IIRP Graduate School

  • IIRP Class of 2010With friends and family looking on, 19 women and men received their degrees in restorative practices from the IIRP Graduate School, at the joyous commencement ceremony on June 19, 2010, in Bethlehem, Pennsylvania, USA. Jill K. Dreibelbis, Eileen V. Hovey, Marlene Karen Ruby and Kate Burns Spokas Shapero received the Master of Restorative Practices and Education, and Roxanne Atterholt, Stacey Ann Bean, Christi L.Blank, Mardochee T. Casimir, Julia Maye Malloy, Sharon L. Mast, Ann Phoebe Moyer, Lynette Vineis Reed, Tami Beth Ritter, Mary Schott, Michele Wertz Snyder, John Douglas Tocado, Kelly L. Trzaska, Paul Jeffrey Werrell and Melinda Lappin Zipin received the Master of Restorative Practices and Youth Counseling.

  • Here's a news link to the 1st Singapore Restorative Conference. According to the story, Minister of State for Home Affairs, Masagos Zulkifli kicked off the conference by recommending the use of  restorative justice "to divert delinquent youth away from the court justice system." The article continues:

    Mr Masagos, who also chairs the National Committee on Youth Guidance and Rehabilitation (NYGR), said restorative justice, which balances deterrence with rehabilitation, is effective in reintegrating youth-at-risk back into society.

    He added that restorative techniques focus on repairing harm and restoring relationships instead of assigning blame and dispensing punishment.

  • Dignity in Schoolsposted this piece by Derek Slaughter, a high school student from Baltimore, Maryland who is involved in a national student movement to draft a Student's Bill of Rights. This strikes me as a significant move by youth to establish their own rights. I found some information about this movement here. Slaughter here argues for explicit mention of the "right to restorative justice" in this prospective "bill of rights."

    Justice for All

    By Derek Slaughter

    Throughout my educational career, I have heard my peers say that things aren’t fair or that they have been unjustly punished in schools. Administration being overzealous to implement extreme disciplinary action is a common theme in schools throughout the country, which I have observed in my travels. For this reason the National Student Bill of Rights movement believes in installing restorative justice systems in communities and schools.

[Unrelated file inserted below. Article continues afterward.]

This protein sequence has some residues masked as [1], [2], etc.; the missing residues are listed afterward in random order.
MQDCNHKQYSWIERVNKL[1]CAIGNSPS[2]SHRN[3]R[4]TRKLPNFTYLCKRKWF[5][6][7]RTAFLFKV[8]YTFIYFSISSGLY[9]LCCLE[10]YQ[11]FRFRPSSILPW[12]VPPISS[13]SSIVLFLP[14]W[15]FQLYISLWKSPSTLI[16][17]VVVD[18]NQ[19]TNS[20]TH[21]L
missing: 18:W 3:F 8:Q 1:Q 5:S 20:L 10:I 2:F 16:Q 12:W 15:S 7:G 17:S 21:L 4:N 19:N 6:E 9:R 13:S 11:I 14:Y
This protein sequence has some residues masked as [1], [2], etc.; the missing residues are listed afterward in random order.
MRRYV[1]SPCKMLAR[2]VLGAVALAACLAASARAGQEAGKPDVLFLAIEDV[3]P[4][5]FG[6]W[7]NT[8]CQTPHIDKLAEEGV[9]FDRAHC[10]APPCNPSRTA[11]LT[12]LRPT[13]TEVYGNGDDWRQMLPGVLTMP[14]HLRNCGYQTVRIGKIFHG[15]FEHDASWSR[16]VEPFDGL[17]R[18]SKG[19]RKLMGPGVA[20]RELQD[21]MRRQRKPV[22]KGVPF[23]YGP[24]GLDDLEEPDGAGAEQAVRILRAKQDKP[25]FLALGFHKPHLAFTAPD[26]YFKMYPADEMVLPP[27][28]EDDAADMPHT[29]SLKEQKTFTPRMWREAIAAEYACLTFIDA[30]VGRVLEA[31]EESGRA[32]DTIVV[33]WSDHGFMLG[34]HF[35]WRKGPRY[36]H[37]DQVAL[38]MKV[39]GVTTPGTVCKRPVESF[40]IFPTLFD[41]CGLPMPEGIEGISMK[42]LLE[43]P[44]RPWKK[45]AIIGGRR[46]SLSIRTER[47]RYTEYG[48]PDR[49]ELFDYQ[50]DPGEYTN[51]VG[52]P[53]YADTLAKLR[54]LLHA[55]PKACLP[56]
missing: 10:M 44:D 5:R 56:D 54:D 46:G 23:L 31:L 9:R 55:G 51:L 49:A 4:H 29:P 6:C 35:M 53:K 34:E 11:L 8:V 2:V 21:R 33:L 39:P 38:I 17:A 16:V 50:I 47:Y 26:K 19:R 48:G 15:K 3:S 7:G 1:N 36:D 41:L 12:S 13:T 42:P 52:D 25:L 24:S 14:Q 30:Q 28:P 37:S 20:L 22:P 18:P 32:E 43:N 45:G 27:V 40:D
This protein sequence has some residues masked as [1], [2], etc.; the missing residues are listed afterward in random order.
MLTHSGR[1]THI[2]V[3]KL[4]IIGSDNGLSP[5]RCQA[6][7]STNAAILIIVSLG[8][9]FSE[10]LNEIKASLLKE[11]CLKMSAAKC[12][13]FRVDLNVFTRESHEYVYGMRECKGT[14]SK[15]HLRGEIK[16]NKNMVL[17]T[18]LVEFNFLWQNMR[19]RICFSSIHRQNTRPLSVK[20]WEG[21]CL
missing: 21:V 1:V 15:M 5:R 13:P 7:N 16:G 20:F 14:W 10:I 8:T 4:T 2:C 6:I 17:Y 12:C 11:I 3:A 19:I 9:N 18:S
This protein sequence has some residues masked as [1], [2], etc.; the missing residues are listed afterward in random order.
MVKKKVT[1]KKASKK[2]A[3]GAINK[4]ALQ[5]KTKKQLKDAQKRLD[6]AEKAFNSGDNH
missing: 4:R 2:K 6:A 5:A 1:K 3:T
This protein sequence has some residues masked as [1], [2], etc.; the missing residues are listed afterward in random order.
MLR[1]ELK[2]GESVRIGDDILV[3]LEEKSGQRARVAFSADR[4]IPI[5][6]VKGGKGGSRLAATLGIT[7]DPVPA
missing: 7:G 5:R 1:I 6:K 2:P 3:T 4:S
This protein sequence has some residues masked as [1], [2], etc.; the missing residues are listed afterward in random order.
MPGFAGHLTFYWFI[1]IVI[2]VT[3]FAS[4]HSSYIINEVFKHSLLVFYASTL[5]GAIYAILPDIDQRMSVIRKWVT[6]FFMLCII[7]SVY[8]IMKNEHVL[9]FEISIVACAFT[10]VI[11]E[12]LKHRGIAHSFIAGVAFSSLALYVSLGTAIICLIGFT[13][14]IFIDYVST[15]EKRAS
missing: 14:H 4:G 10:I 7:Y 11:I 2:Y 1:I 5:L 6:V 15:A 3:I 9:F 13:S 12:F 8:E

• The IIRP Class of 2012Saturday  June 23 was a beautiful day for the commencement ceremony of the fifth graduating class of the IIRP Graduate School, held in the Grand Ballroom of the Hotel Bethlehem in Bethlehem, Pennsylvania, USA.

    Jeffrey Lyle Farr, Julia E. G. Getty, Angela Lorraine Hankins, Donald Lloyd Jackson, Stacy R. Phillips and Sharon Rose Jones Witbeck received Master of Science in Restorative Practices and Education.

    Jacqueline Joyce Exum, Mary Jo Hebling, Robin C. Ide, Stephanie Mitchell, Yvonne Platts, Amarfi Ramirez-Acevedo, Michele Courtney Reinert, Eileen K. Richards, Alyssa Schmoyer and Josephine Torres-Boykins received the Master of Science in Restorative Practices and Youth Counseling.

  • During the past year, two new Assistant Professors, Dr. Craig Adamson and Dr. John Bailie, have both been named to the IIRP faculty.

    Craig Adamson, Executive Director of Community Service Foundation and Buxmont AcademySince 1995, Craig Adamson has worked in IIRP's model programs, Community Service Foundation and Buxmont Academy (CSF Buxmont) in both counseling and administrative positions. Craig continues to serve as Executive Director of these organizations, whose services include day treatment/alternative education, in-home and community-based counseling, foster care and conferencing programs for at-risk youth and their families in eastern Pennsylvania. Craig's dedication to introducing restorative programming in community-based settings, empowering families, keeping youth connected to their families and providing quality restorative services to families and youth is central to his work at CSF Buxmont.